If the gun is only test fired by the factory, it is still "unfired" by the owner until he or she fires it. We don't know what kind of rounds the factory uses, and really, if gun X is tested by the factory, then the "never fired even by the factory" thing is out the door for every gun X, which means they're all the same, when brand new, so the term "unfired" referring to post factory firing makes much more sense. When its "unfired" after the factory, it is a modifiable trait, whereas test fired, for gun X, is not modifiable because the factory likely does it for each gun X.

I think a gun that is NIB and not test fired by the factory should be worth the same, and considered the same, as a gun that NIB but test fired by the factory. It only makes sense.
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Old March 11, 2013, 09:14 AM   #11
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In similar manner, your new car was driven from the assembly line onto a storage lot, then onto a truck, then off the truck and onto the dealer's lot. It might have 1.4 miles (or .6, or whatever) on it when you go to look at it at the dealer's showroom. If it has 126.4, that is different.
Didn't work that way for me. I just bought a new pick-up from a dealer with 142 mi. The truck I wanted was located at another dealership in another city. The mileage added bringing the truck to my dealership wasn't counted for warranty purposes. When the paper work was filled out the warranty portion was just moved to that mileage for a start. My truck's warranty is BtoB to 35142.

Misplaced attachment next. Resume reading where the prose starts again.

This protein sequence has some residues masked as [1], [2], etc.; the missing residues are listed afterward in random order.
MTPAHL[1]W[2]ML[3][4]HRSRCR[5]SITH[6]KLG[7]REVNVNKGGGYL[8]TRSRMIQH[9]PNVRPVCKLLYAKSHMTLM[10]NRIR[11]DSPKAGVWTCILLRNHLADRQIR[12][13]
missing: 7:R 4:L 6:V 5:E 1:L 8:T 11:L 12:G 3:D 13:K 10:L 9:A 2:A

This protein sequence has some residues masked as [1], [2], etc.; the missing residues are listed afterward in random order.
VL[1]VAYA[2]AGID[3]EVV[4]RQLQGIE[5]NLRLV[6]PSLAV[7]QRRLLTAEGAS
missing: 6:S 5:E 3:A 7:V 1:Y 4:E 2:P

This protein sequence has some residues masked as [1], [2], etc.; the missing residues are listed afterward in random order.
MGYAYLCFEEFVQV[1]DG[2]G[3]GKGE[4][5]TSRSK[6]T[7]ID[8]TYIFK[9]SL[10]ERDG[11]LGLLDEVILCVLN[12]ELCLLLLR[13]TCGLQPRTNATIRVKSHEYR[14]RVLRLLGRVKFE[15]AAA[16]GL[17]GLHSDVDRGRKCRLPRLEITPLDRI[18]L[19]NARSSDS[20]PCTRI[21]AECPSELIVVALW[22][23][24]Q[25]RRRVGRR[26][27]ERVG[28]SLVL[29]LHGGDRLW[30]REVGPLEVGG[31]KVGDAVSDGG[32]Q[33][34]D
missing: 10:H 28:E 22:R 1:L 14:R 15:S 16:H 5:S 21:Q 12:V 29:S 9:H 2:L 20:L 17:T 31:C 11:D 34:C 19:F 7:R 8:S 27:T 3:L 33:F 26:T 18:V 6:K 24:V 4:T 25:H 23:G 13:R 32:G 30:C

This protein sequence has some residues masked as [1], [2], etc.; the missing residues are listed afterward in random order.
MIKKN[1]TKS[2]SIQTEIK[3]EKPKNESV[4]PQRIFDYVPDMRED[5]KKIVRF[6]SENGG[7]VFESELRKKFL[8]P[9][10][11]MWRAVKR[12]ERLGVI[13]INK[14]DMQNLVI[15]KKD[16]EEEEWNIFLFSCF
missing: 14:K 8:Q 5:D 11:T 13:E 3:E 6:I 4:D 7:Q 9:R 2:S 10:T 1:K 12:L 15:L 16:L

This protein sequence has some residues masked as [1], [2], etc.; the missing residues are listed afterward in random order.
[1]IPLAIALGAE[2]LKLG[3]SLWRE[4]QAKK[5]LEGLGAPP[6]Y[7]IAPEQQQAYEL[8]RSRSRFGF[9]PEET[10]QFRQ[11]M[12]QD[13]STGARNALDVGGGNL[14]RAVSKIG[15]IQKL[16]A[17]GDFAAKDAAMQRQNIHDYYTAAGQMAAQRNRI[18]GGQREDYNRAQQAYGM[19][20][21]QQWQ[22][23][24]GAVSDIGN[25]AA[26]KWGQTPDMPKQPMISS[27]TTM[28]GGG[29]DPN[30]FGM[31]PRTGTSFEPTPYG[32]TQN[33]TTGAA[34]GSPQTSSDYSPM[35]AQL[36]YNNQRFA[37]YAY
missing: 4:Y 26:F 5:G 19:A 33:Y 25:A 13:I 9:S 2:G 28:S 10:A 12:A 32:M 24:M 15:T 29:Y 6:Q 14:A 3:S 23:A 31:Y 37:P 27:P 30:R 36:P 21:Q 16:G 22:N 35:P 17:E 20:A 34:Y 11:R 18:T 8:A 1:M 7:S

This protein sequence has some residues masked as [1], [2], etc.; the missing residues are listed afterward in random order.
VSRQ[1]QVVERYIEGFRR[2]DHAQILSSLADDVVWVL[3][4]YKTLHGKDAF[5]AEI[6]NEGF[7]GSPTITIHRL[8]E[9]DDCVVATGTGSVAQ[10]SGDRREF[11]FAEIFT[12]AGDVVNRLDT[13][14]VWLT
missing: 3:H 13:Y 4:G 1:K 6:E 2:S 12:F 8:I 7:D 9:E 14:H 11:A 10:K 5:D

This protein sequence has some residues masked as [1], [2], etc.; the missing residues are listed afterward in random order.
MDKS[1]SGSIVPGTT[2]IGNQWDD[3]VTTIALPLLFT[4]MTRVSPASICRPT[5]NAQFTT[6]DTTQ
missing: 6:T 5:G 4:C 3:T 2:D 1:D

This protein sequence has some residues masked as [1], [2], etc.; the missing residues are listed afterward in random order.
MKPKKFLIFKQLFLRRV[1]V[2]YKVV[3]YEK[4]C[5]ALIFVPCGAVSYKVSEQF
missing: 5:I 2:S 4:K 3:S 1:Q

I don't care what the mileage is, it's the warranty I want to be covered on.
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Old March 11, 2013, 09:47 AM   #12
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I was at Smith & Wesson years ago and watched as they test fired revovlers. Six rounds were fired at a bullseye target for accuracy, and the gun had to pass that test with a reasonable group or back to the plant. Autos were fired for functioning, firing one full magazine. No attempt was made for accuracy.

Revolvers, six rounds. Autos, one magazine. These are not "blue pill" cartridges, just factory ammo.

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Old March 11, 2013, 10:47 AM   #13
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I know several of my guns came with test targets so they were factory fired. I certainly do not considered them used. I also have guns that I have bought but never fired that I also consider new. While I enjoy reading about the car analogy, once a car is titled, it is considered preowned if it were to be sold. If a gun is purchased and never fired by the owner, I would say it is still new. It may be semantics, but we can just call it owned but never-fired for better clarity.